On Thursday, Vice President Joe Biden will use a New York speech to contrast Obama's foreign policy record with what the president's partisans see as Romney's inexperienced rhetoric. Biden will inevitably recall bin Laden's demise and other successes against al Qaeda over the last three years.


In a hastily called speech from the White House on May 1, Obama said U.S. special forces had killed bin Laden in his compound near Islamabad. The United States had not informed the Pakistani government before launching the raid, which took place before dawn local time on May 2.

The killing of bin Laden, who was behind the September 11, 2001, attacks in New York, Washington and Pennsylvania, sent Americans into the street in late-night celebrations and revived the image of a country that would find its enemies - even if it took a decade.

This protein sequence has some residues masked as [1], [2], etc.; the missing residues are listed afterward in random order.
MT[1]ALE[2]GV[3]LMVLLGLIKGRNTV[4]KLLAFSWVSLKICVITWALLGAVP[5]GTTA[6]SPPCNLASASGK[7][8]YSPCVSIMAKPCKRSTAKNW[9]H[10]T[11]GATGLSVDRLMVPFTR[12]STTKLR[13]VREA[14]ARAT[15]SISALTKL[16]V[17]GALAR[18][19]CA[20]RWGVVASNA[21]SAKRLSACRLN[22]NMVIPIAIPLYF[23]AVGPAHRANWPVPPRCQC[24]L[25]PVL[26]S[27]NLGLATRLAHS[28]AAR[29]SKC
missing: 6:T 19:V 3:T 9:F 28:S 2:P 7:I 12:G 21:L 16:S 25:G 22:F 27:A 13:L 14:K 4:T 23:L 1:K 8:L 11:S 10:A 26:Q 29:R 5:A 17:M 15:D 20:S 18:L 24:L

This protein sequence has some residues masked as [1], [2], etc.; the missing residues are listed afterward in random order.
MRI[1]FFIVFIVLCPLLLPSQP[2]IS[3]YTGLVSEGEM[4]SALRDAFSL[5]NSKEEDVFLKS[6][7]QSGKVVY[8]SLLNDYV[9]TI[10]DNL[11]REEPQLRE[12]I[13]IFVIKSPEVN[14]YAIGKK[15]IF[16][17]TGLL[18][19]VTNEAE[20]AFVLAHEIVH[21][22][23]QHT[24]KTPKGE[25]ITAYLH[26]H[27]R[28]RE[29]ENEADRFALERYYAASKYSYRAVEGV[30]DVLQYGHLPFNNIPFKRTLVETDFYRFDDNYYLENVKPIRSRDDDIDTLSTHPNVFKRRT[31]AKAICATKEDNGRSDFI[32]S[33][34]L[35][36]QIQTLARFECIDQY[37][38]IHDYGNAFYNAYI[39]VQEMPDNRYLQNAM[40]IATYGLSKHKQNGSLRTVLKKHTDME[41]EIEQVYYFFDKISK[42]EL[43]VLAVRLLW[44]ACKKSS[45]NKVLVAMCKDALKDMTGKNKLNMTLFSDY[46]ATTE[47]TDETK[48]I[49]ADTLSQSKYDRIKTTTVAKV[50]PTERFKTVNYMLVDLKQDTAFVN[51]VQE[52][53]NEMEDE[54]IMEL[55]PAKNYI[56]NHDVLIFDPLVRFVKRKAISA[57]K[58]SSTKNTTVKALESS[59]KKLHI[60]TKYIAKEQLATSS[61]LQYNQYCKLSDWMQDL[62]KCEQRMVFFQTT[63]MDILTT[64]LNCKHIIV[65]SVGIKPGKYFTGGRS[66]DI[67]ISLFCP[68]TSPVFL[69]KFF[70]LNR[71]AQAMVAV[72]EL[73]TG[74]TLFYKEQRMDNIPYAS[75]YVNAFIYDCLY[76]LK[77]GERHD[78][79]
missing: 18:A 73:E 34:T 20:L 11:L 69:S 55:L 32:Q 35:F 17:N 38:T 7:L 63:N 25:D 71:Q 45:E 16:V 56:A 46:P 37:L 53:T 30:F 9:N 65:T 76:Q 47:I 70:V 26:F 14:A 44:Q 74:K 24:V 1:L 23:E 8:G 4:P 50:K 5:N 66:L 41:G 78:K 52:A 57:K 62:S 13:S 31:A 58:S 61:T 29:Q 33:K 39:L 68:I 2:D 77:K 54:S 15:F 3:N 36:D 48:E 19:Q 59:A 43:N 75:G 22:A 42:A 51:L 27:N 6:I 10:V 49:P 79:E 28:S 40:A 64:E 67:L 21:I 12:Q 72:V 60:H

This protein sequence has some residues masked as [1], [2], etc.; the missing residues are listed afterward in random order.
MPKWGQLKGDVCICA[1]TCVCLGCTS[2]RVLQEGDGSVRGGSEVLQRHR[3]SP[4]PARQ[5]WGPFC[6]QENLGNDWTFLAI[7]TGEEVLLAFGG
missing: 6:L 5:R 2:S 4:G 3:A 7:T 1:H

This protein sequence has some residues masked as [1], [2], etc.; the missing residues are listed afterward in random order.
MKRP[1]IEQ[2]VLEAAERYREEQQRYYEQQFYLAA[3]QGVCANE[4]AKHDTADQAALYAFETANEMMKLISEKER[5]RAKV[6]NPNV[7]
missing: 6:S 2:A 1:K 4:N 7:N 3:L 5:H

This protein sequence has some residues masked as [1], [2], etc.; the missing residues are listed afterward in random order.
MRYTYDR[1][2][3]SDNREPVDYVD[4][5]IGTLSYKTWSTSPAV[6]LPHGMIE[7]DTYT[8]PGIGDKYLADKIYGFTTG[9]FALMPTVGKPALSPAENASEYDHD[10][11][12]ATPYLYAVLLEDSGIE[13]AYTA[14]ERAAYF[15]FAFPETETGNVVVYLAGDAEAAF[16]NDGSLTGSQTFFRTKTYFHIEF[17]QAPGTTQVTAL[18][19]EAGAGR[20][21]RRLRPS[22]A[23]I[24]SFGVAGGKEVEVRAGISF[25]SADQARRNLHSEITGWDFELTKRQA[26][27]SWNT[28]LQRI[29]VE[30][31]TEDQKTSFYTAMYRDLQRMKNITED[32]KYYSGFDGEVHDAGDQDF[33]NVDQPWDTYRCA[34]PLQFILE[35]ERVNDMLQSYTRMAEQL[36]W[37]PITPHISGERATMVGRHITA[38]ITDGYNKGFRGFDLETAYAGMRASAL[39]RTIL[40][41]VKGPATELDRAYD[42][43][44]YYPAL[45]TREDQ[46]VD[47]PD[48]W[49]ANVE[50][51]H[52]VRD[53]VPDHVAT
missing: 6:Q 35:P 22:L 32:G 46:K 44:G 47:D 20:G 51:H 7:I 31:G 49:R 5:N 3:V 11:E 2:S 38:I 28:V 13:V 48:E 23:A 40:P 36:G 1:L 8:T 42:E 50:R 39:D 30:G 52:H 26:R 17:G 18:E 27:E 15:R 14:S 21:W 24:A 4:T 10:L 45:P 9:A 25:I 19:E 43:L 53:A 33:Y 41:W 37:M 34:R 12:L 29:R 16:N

For Obama, "this is a moment to be presidential and not worry so much about the campaign," said Clyde Wilcox, a professor of government at Georgetown University. "The emphasis is that America will avenge itself, and we do take action when we are attacked. Not to be gloating, but to be strong."

A senior White House official said that in addressing the anniversary, Obama "will give credit where credit is due," in a nod to the work done by the administration of Republican President George W. Bush to track bin Laden down, as well as the U.S. forces who carried out the mission.

For Republicans anxious to defeat Obama in November, bin Laden's killing has made it more difficult to attack him on foreign policy, traditionally a strong suit for the party. Obama has been even more aggressive than Bush in using unmanned drones to attack suspected militants in Pakistan and elsewhere.

Republican strategists say they have no intention of conceding the wider field of foreign policy to Obama, and they view him as vulnerable on a number of issues.